cover image Demons


John Shirley. Cemetery Dance Publications, $30 (150pp) ISBN 978-1-58767-002-2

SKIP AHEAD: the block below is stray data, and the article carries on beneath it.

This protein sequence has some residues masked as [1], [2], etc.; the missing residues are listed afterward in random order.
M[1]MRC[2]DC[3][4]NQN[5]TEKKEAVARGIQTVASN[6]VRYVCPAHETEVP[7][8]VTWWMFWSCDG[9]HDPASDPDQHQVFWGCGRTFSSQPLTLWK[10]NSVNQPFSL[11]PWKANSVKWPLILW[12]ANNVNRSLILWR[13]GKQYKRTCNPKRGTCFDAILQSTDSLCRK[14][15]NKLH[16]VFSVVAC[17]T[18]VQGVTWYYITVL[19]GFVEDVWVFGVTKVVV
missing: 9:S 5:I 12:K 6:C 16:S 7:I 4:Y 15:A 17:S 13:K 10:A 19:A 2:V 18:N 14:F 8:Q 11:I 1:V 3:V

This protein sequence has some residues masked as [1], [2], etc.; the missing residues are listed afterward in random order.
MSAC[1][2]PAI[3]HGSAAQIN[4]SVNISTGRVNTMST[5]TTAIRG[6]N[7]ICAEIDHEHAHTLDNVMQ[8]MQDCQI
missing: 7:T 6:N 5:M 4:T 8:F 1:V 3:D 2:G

Horror fiction that traffics in the supernatural perforce sometimes deals with matters of psycho-spiritual import. Rarely does it tackle them as directly as in this exciting, vigorously original novella from Shirley (Black Butterflies, etc.). The book is brief, but Shirley packs into it an epic's worth of imagination and ideas. As the story opens, Earth is under siege by marauding demonsDseven ""Clans"" or types of ""supernatural creatures"" that take pleasure in killing, often with maximum pain. In flashback, the narrator, Ira, a young artist/art director, details the coming of the demons and humanity's response to their mass slaughterDdenial, terror, appeasement, habituation; in the present day, he helps uncover the decades of intentional human depredation that led to their arrival. At this level, the novella works well as a brisk, sophisticated action yarn with echos of classic horror tales, particularly those dealing with alien invasion; especially effective is a rooftop scene that has Ira facing off against a Bugsy, an extremely nasty sort of demon that mimics human form and talks like a drunk. But Shirley ups the ante considerably by doubling the story as a parable about awakening, as Buddha, Jesus and others might have used the termDabout awakening from the mind's incessant chatter and dreams to see the world as it really is. Humanity's hope to defeat the demons rests in a mysterious Conscious Circle of Humanity made up of those who have achieved wakefulness; one man connected to the Circle has an exotic daughter whom Ira loves and who turns out to be harboring within her psyche the ""Gold in the Urn,"" a blazing wheel of energy that contains the ""being force"" of history's awakened ones and that, ultimately, proves the demons' match. With its potent underlying philosophy, serious theme, fresh vision and taut storytelling, this little novel makes a big impact. (Aug.)